|Folk village or living set? Historical accuracy
or pop culture appeal? There is no shortage of recreated villages and palaces
dotting the Korean countryside and punctuating cityscapes. The close quarters
and low gateways are pretty much a prerequisite to the menu of tourist aperitifs.
After a while, curious visitors run the risk of having them blur together
— the “seen one temple, seen ‘em all” syndrome.
Set in the relatively pastoral Yangju area north of Seoul, Dae Jang Geum
Theme Park (named after the successful MBC Drama) is a draw for fans of
the series, but does it measure up for TV dilettantes?
In brief, because there are enough twists over the course of the single-season
series to make M. Night Shyamalan blush, Dae Jang Geum follows the adventures
of the title character, Seo Jang Geum — the “Dae” title being bestowed
later in life — loosely based on a early Joseon Dynasty-era figure as
she rises through the court’s ranks from kitchen apprentice to medicine
woman to royal doctor.
If you thought Dr. Quinn was met with consternation from the locals, try
being a low-ranking woman (having even undergone exile at one point) in
a 15th-century court.
The show gained in popularity part because of its difference from previous
period dramas, this time adding an element of humor and correlations to
modern tribulations faced by young folks chasing their dreams.
It has also been hailed as one of the hallmark exports of Hallyu, the
“Korean Wave” of pop culture exports to other (mainly Asian, but spreading)
countries. On the day of the author’s visit, a rather cold and dismal
afternoon, the parking lot was still full of tour buses and the grounds
fairly swamped with Chinese fans thrilled to be able to explore in person
the very place they had seen some of their favorite plot lines come to
Entirely Historic, But Great for Photos
First and foremost, keep in mind that the now-park was built to be a functional
film set. Buildings are not constructed with historical methods and materials;
on camera they appear to be hewn by the same hands that toiled to create
some of the country’s still-standing semi-archaeological draws.
Several of the buildings still have remnants of filming past within; buckets
of cooking oil and bottles of water can be seen through the greasy plastic
sheets(,) which serve as window and doorway coverings.
Counter that, however, with the fact that nearly every space can be entered.
Sure, you might have to step over some rubble from an apparently hasty
retreat from the set, but you can also get right in there for some great
The site is dotted with signage detailing some significant events that
occurred or lines that were muttered by characters at each spot. The cage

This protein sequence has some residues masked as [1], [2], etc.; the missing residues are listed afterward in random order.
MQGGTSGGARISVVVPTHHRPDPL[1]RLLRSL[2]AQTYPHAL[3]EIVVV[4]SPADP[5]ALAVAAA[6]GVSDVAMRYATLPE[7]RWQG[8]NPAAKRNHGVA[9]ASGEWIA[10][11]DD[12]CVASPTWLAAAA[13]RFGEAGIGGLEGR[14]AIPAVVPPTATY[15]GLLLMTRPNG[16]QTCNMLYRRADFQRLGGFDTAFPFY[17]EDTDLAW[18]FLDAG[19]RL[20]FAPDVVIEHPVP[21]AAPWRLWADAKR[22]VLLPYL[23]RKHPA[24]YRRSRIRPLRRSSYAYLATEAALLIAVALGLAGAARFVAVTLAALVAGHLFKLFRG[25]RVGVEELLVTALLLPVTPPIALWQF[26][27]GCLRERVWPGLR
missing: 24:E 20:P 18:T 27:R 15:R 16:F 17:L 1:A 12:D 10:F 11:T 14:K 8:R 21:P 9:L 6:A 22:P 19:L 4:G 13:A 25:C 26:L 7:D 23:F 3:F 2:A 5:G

where Jang Geum kept the golden pheasant? Yup, you can get right in there
and breathe the same musty straw that Jang Geum (and, of course, the pheasant)
The prison where she was held, weeping on a harsh, rainy evening? Go ahead
and pick your way down the gully behind the wall — you can snap a pic
of yourself wailing in the very same cell.
There are some regular events for entertainment as well; traditional
costumes — replete with elaborate wigs for women é are at your disposal
for a 5,000 won photo-op. There are also some sports and games, such as
archery, hoop-driving and eunori, as well as the teeter-totter and tuho
(throwing arrows into a pot or metal cylinder) that are popular hands-on
pastimes at other villages and during cultural events.
Fit for a King
one of the major themes of both the show and the park is that of royal court
cuisine. After all, it is what Jang Geum originally came to the palace grounds
to do, and what was the source of a lot of the drama and mystery of the
series, with the attempted poisoning at the hands of the Queen Mother.
Toxic substances or not, royal cuisine consisted of 12different side dishes,
although the actual number of treats spread over three tables was usually
much larger. Not too shabby, considering a commoner might have enjoyed their
rice and soup with one or two hard-come-by extras.
Nowadays, of course,
any old serf can walk into any number of specialized restaurants and order
up a table full of dishes fit for a king or a queen. At Dae Jang Geum
Theme Park, visitors can not only have a glimpse at the interior of an
early-Joseon kitchen, and are invited to tuck into the regal grub at the
on-site restaurant (near the gift shop at the entrance).
Fresh, pan-fried and pickled veggies; chilled, dried and roasted meat
or fish; a type of porridge or gruel; poached eggs, and sashimi all jostle
for space on the low-slung tables of old. Choose your drinks wisely, as
real estate is at a premium with this type of meal!
Due to the wide variety of side dishes, all immaculately prepared and
presented, the average visitor will be sure to find something that pleases
their palate. Pickled lotus roots not doing anything for you? Try the
fresh sprouts in the next dish over. Cold fish not your cup of tea? Stretch
out those arms for the steamy beef at the other end of the table.
Transportation to and from is fairly easy. Getting off at Yangju Station
(line 1), it’s about a 15,000 won taxi fare (you may be able to negotiate
10,000), or 15 minutes on a local bus. Not many taxis seem to swing by the
park, so for a speedy return the best bet is to walk to the bus stop at
the end of the entrance’s long driveway, across the road from the park entrance.
The park is open for exploration 09:30-17:00, seven days a week, with an
admission fee of 5,000 for adults, 3,000 for children and 4,000 per person
for groups of 10 or more. English service is available at (031)849-5141,
and if no English-speaking operator is available when you call, leave your
phone number and they’ll call back promptly.
All in all, a nice day out which may be enhanced if you have the chance
to catch the series on DVD (English subs available) beforehand.
Written by Andrew Langendorfer
The article courtesy of Seoul magazine